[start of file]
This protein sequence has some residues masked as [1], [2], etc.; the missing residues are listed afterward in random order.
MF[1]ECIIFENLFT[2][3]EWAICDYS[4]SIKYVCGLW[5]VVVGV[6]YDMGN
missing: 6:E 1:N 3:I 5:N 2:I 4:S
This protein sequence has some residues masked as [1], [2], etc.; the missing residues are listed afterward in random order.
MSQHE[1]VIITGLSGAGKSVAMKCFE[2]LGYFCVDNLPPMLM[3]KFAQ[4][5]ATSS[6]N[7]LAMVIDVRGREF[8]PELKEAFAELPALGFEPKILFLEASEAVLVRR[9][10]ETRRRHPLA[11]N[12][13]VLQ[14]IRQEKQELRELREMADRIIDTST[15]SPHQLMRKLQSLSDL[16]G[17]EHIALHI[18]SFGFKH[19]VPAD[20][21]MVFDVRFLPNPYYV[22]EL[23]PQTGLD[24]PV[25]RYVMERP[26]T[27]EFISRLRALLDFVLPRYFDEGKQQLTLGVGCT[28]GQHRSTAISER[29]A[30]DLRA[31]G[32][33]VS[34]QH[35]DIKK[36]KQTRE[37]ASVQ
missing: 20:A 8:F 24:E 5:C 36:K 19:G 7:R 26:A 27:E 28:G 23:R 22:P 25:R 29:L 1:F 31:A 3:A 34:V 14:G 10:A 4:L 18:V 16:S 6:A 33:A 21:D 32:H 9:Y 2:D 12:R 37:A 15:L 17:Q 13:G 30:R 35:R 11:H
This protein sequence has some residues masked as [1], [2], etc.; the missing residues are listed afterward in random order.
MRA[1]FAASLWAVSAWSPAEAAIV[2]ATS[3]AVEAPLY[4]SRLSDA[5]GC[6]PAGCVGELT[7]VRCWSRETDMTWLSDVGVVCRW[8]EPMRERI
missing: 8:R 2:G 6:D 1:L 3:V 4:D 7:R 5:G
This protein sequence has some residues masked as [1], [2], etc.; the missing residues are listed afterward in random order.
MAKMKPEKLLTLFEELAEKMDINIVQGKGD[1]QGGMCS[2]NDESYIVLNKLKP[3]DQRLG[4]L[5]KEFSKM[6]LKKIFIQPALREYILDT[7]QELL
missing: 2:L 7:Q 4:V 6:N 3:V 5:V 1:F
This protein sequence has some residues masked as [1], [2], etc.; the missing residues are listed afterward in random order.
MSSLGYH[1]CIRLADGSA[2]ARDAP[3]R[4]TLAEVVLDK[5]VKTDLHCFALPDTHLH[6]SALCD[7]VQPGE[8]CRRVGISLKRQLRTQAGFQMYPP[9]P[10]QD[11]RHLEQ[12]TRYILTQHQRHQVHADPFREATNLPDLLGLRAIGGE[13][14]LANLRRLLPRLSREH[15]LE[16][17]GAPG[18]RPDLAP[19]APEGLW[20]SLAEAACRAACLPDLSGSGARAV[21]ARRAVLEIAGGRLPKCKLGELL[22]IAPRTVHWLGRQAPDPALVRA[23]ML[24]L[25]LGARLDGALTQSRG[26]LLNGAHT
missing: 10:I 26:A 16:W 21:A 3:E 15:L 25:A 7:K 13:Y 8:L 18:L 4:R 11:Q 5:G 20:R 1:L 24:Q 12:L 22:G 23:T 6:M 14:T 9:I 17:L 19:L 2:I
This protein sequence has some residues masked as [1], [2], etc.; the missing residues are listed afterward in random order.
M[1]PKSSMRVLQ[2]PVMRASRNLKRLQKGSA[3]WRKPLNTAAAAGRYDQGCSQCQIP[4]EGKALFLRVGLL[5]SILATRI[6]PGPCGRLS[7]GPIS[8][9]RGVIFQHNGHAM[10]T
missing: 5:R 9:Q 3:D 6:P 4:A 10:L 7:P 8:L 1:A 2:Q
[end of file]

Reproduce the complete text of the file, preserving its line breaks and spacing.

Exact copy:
This protein sequence has some residues masked as [1], [2], etc.; the missing residues are listed afterward in random order.
MF[1]ECIIFENLFT[2][3]EWAICDYS[4]SIKYVCGLW[5]VVVGV[6]YDMGN
missing: 6:E 1:N 3:I 5:N 2:I 4:S
This protein sequence has some residues masked as [1], [2], etc.; the missing residues are listed afterward in random order.
MSQHE[1]VIITGLSGAGKSVAMKCFE[2]LGYFCVDNLPPMLM[3]KFAQ[4][5]ATSS[6]N[7]LAMVIDVRGREF[8]PELKEAFAELPALGFEPKILFLEASEAVLVRR[9][10]ETRRRHPLA[11]N[12][13]VLQ[14]IRQEKQELRELREMADRIIDTST[15]SPHQLMRKLQSLSDL[16]G[17]EHIALHI[18]SFGFKH[19]VPAD[20][21]MVFDVRFLPNPYYV[22]EL[23]PQTGLD[24]PV[25]RYVMERP[26]T[27]EFISRLRALLDFVLPRYFDEGKQQLTLGVGCT[28]GQHRSTAISER[29]A[30]DLRA[31]G[32][33]VS[34]QH[35]DIKK[36]KQTRE[37]ASVQ
missing: 20:A 8:F 24:E 5:C 36:K 19:G 7:R 26:A 27:E 28:G 23:R 22:P 25:R 29:L 1:F 31:A 3:A 34:V 14:G 10:A 4:L 18:V 16:S 6:A 33:A 21:D 32:H 9:Y 2:D 12:R 37:A 15:L 17:Q 13:G 30:R 35:R 11:H
This protein sequence has some residues masked as [1], [2], etc.; the missing residues are listed afterward in random order.
MRA[1]FAASLWAVSAWSPAEAAIV[2]ATS[3]AVEAPLY[4]SRLSDA[5]GC[6]PAGCVGELT[7]VRCWSRETDMTWLSDVGVVCRW[8]EPMRERI
missing: 8:R 2:G 6:D 1:L 3:V 4:D 7:R 5:G
This protein sequence has some residues masked as [1], [2], etc.; the missing residues are listed afterward in random order.
MAKMKPEKLLTLFEELAEKMDINIVQGKGD[1]QGGMCS[2]NDESYIVLNKLKP[3]DQRLG[4]L[5]KEFSKM[6]LKKIFIQPALREYILDT[7]QELL
missing: 2:L 7:Q 4:V 6:N 3:V 5:V 1:F
This protein sequence has some residues masked as [1], [2], etc.; the missing residues are listed afterward in random order.
MSSLGYH[1]CIRLADGSA[2]ARDAP[3]R[4]TLAEVVLDK[5]VKTDLHCFALPDTHLH[6]SALCD[7]VQPGE[8]CRRVGISLKRQLRTQAGFQMYPP[9]P[10]QD[11]RHLEQ[12]TRYILTQHQRHQVHADPFREATNLPDLLGLRAIGGE[13][14]LANLRRLLPRLSREH[15]LE[16][17]GAPG[18]RPDLAP[19]APEGLW[20]SLAEAACRAACLPDLSGSGARAV[21]ARRAVLEIAGGRLPKCKLGELL[22]IAPRTVHWLGRQAPDPALVRA[23]ML[24]L[25]LGARLDGALTQSRG[26]LLNGAHT
missing: 10:I 26:A 16:W 21:A 3:E 15:L 25:A 7:K 13:Y 8:L 18:L 4:R 11:Q 5:G 20:R 1:L 24:Q 12:L 22:G 23:T 6:M 14:T 9:I 17:L 19:L 2:I
This protein sequence has some residues masked as [1], [2], etc.; the missing residues are listed afterward in random order.
M[1]PKSSMRVLQ[2]PVMRASRNLKRLQKGSA[3]WRKPLNTAAAAGRYDQGCSQCQIP[4]EGKALFLRVGLL[5]SILATRI[6]PGPCGRLS[7]GPIS[8][9]RGVIFQHNGHAM[10]T
missing: 5:R 9:Q 3:D 6:P 4:A 10:L 7:P 8:L 1:A 2:Q